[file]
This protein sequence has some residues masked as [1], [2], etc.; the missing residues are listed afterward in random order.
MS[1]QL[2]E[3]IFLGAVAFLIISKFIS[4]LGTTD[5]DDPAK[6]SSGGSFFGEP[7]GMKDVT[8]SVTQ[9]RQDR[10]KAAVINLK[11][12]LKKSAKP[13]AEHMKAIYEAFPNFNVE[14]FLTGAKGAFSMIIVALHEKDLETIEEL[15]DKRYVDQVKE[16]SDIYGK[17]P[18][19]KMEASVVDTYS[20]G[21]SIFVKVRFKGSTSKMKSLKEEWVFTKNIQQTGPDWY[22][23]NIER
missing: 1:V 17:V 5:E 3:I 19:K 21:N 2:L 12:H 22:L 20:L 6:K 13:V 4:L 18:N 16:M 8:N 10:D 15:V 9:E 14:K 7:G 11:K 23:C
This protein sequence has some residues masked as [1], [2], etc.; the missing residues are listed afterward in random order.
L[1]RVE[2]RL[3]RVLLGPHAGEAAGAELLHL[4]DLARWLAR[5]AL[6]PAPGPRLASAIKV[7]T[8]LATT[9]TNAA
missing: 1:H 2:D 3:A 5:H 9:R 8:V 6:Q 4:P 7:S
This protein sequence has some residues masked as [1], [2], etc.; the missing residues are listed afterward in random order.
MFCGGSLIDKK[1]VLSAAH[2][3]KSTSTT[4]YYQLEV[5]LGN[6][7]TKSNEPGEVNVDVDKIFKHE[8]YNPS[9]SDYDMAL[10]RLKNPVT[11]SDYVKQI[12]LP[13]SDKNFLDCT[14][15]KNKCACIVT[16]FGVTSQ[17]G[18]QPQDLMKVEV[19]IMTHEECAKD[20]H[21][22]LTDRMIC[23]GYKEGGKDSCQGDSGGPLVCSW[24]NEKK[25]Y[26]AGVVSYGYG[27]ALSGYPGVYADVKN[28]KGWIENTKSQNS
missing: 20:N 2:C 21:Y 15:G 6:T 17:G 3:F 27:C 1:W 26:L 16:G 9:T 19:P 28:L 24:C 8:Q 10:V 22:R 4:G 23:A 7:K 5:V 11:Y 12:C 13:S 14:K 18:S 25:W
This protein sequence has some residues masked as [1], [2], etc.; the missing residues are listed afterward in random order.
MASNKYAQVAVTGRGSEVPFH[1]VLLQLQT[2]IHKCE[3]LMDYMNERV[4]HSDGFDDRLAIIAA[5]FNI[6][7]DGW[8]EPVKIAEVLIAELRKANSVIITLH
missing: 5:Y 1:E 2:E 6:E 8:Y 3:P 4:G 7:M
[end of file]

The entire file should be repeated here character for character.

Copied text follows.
This protein sequence has some residues masked as [1], [2], etc.; the missing residues are listed afterward in random order.
MS[1]QL[2]E[3]IFLGAVAFLIISKFIS[4]LGTTD[5]DDPAK[6]SSGGSFFGEP[7]GMKDVT[8]SVTQ[9]RQDR[10]KAAVINLK[11][12]LKKSAKP[13]AEHMKAIYEAFPNFNVE[14]FLTGAKGAFSMIIVALHEKDLETIEEL[15]DKRYVDQVKE[16]SDIYGK[17]P[18][19]KMEASVVDTYS[20]G[21]SIFVKVRFKGSTSKMKSLKEEWVFTKNIQQTGPDWY[22][23]NIER
missing: 1:V 17:V 5:E 3:I 19:K 21:N 2:L 12:H 22:L 20:L 6:K 13:V 4:L 18:N 16:M 8:N 10:D 15:V 9:E 14:K 7:G 11:K 23:C
This protein sequence has some residues masked as [1], [2], etc.; the missing residues are listed afterward in random order.
L[1]RVE[2]RL[3]RVLLGPHAGEAAGAELLHL[4]DLARWLAR[5]AL[6]PAPGPRLASAIKV[7]T[8]LATT[9]TNAA
missing: 1:H 2:D 3:A 5:H 9:R 8:V 6:Q 4:P 7:S
This protein sequence has some residues masked as [1], [2], etc.; the missing residues are listed afterward in random order.
MFCGGSLIDKK[1]VLSAAH[2][3]KSTSTT[4]YYQLEV[5]LGN[6][7]TKSNEPGEVNVDVDKIFKHE[8]YNPS[9]SDYDMAL[10]RLKNPVT[11]SDYVKQI[12]LP[13]SDKNFLDCT[14][15]KNKCACIVT[16]FGVTSQ[17]G[18]QPQDLMKVEV[19]IMTHEECAKD[20]H[21][22]LTDRMIC[23]GYKEGGKDSCQGDSGGPLVCSW[24]NEKK[25]Y[26]AGVVSYGYG[27]ALSGYPGVYADVKN[28]KGWIENTKSQNS
missing: 20:N 2:C 21:Y 15:G 6:T 17:G 3:F 27:C 1:W 26:L 16:G 9:T 19:P 28:L 24:C 8:Q 10:V 22:R 4:G 23:A 7:K 5:V 11:Y 12:C 13:S 14:K 18:S 25:W
This protein sequence has some residues masked as [1], [2], etc.; the missing residues are listed afterward in random order.
MASNKYAQVAVTGRGSEVPFH[1]VLLQLQT[2]IHKCE[3]LMDYMNERV[4]HSDGFDDRLAIIAA[5]FNI[6][7]DGW[8]EPVKIAEVLIAELRKANSVIITLH
missing: 5:Y 1:E 2:E 6:E 8:Y 3:P 4:G 7:M